Postpartum Mommy Care
Settling back at home from the hospital, you quickly realize that your sweet newborn requires a lot of your time and energy. It’s easy to lose sight of your own needs in between late-night feedings, sleep deprivation and taking care of a new life, but it’s important that you take care of yourself.
The first step in feeling empowered during this critical time is awareness of physical, emotional and psychological postpartum changes, as well as acceptance of the new routine that is now your life.
Baby Sets Your Schedule
Your world has just flipped. Simplify your life where you can. Throw away all of your to-do lists, and just focus on you and the baby. Forget about the piling laundry, cooking and other chores. Don’t feel guilty about staying in your pajamas for a large part of the day, asking for help, ordering food or accepting prepared dishes from friends and family. If you’re a working mom, make the most of your maternity leave.
Try to sleep when you can by taking advantage of when the baby sleeps. Don’t feel guilty about limiting visitors or enlisting help from others, or even asking your partner or other family members for help with feedings.
If you have the energy, get out of the house for walks and see the outside world. Limit your social outings to places where and people with whom you feel most comfortable, and keep the duration of your outings reasonable.
Body Bounce Back
Though you’re no longer pregnant, it takes awhile for your body to return to what you remember as normal. During the first two weeks, you will experience uterine contractions, as well as bleeding or possibly passing small blood clots. Bleeding usually goes from bright red at the beginning to a brownish discharge toward the end of week two. Take ibuprofen for the uterine cramps, and also try warm showers and lower back massages to alleviate the pain.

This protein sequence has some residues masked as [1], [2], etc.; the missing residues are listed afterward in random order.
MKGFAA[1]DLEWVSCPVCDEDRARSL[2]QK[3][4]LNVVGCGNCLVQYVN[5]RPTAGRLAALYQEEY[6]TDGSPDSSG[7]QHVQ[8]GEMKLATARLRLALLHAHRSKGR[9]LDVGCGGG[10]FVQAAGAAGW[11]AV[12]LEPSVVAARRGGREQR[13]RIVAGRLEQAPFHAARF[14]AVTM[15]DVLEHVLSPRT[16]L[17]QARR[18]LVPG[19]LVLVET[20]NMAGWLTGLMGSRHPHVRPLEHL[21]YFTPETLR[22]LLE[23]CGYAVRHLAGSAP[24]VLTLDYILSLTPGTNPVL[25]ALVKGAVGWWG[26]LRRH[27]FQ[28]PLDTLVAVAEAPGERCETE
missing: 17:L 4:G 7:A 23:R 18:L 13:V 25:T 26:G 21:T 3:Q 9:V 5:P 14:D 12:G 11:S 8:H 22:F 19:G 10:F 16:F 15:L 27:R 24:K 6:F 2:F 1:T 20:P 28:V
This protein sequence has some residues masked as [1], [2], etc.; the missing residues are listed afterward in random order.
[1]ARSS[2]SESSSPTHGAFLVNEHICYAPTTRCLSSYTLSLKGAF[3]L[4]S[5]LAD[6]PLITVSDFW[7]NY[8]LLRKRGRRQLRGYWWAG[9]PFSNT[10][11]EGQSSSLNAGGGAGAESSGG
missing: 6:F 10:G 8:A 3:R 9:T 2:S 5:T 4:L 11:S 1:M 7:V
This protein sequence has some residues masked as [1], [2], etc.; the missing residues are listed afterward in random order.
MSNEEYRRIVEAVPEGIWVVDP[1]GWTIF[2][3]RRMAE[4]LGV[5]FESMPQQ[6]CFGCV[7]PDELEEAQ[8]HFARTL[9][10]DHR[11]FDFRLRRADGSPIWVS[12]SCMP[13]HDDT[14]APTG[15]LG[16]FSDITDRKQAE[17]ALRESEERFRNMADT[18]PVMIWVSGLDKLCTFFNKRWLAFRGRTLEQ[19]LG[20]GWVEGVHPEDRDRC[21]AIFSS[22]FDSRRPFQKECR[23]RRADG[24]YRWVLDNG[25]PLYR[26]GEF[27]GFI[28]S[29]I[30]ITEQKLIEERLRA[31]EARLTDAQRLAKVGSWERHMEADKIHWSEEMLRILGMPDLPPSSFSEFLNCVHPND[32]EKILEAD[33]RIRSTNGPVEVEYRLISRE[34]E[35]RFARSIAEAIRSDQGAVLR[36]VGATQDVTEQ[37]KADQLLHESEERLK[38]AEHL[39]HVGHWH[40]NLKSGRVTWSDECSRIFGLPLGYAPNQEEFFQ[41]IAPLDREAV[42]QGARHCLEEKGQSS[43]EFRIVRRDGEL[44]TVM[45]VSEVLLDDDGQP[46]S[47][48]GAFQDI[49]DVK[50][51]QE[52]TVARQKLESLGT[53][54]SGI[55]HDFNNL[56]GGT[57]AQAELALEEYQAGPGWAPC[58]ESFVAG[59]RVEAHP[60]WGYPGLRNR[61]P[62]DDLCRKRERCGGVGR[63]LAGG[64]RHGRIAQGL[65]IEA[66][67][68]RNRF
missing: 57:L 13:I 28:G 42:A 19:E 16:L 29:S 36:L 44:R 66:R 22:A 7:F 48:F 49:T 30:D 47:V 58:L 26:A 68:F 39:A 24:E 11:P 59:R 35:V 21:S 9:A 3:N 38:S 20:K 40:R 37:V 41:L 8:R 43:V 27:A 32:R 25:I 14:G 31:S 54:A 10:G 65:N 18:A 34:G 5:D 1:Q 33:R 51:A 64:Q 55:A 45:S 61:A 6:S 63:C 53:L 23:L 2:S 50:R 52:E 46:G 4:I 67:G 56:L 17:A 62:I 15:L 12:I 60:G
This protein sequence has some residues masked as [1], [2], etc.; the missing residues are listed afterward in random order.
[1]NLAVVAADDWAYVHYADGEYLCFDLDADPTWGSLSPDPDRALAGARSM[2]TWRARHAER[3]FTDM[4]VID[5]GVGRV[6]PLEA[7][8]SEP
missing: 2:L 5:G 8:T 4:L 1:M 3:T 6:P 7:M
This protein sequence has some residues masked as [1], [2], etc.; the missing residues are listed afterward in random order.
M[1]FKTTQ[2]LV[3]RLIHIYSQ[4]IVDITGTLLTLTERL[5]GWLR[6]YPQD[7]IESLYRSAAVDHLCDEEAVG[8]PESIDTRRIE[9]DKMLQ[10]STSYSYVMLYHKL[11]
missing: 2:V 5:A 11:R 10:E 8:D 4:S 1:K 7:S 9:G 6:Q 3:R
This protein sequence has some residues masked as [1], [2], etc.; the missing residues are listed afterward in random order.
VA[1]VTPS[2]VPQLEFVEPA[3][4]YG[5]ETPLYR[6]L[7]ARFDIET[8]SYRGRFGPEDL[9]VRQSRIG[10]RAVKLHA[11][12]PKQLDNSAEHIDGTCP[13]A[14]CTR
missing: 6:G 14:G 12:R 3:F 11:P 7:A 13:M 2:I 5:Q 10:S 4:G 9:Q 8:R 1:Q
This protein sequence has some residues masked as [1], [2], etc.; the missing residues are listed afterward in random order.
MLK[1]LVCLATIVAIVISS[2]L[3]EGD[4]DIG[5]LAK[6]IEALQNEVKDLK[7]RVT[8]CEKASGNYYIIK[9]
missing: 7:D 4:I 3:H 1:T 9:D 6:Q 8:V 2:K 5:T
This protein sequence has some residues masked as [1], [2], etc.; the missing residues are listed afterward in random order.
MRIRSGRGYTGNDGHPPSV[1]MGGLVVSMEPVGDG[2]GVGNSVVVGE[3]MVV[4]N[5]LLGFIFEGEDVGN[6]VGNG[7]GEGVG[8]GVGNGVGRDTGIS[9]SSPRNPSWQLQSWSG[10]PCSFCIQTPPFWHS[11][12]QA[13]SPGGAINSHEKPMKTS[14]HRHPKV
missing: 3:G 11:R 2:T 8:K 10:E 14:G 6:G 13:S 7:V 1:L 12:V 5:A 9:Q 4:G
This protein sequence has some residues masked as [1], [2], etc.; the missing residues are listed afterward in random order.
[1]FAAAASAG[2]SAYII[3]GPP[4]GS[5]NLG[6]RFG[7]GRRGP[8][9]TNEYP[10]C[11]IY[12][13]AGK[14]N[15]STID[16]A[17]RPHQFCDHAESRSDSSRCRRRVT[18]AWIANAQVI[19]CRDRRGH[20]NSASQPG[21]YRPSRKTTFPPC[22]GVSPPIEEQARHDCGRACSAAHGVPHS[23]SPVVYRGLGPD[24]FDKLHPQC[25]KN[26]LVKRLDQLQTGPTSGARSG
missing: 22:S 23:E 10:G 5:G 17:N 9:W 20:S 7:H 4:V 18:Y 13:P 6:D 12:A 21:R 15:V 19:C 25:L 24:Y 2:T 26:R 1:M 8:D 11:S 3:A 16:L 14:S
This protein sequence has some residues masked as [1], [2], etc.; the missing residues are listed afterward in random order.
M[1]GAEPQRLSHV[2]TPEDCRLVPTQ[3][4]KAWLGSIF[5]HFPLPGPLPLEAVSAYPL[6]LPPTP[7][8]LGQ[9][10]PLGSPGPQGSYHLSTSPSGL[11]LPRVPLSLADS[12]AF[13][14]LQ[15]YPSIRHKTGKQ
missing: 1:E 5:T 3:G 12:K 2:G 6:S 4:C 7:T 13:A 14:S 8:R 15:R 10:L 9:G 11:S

Breast engorgement is also common. Frequent nursing and warm compresses help with milk letdown. Give yourself and your baby time to learn how to breast-feed. It’s not as easy as it looks. Take advantage of a lactation consultant’s expertise. It’s very common for many new moms to need practice with correct latching to the nipple.
Soreness from delivery, especially if you tore or had an episiotomy, as well as hemorrhoids and constipation are common aftereffects of birth. Alleviate the pain with sitz baths to treat your vaginal area, and use hemorrhoid wipes and cream to sooth the bottom. Drink lots of water, and eat fruits and vegetables to avoid constipation and to keep up your energy.
If at any time you experience unexplained swelling in any of your extremities, fever, severe vomiting, deep chest pains, vaginal bleeding that gets heavier, foul-smelling discharge from your vagina or cesarean-section incision or hot or red breasts, call your doctor. The latter symptom, especially if you have a fever or accompanying chills, can be a sign of mastitis, which is a bacterial infection of the breasts that needs to be treated.
After your body heals from delivery, you still may feel strange about your body, especially your breasts and belly. Be kind and patient with your new body. After all, it took nine months to make your beautiful baby, so it may take at least that to get back to your old self.
Start working out gently, continue to eat healthy, stretch, and learn about Kegel exercises, which are important not only for potential incontinence, but also for your sexual recovery.
The Emotional Roller Coaster
Tiredness, grumpiness and moodiness are perfectly normal, given hormonal rebalancing. Be sure to understand the difference between what is termed “baby blues” – which is temporary and usually caused by exhaustion and hormones – and postpartum depression, which is more serious and characterized by extreme sadness, depression, anxiety or thoughts of harming you or your baby. Talk to your doctor as soon as possible if you think you may be experiencing postpartum depression.
To stay positive and relaxed, practice breathing exercises and visualization, and remember the mantra: “This stage is temporary. He/she will eventually sleep through the night, and so will I!”
Nurturing starts with yourself, as only then can you feel strong, happy and healthy enough to nurture your new baby the best you can.
Ivanna Campbell is the founder of Empoweredmommies.com, and mom to four children, ages 5, 4, 2.5 and 1.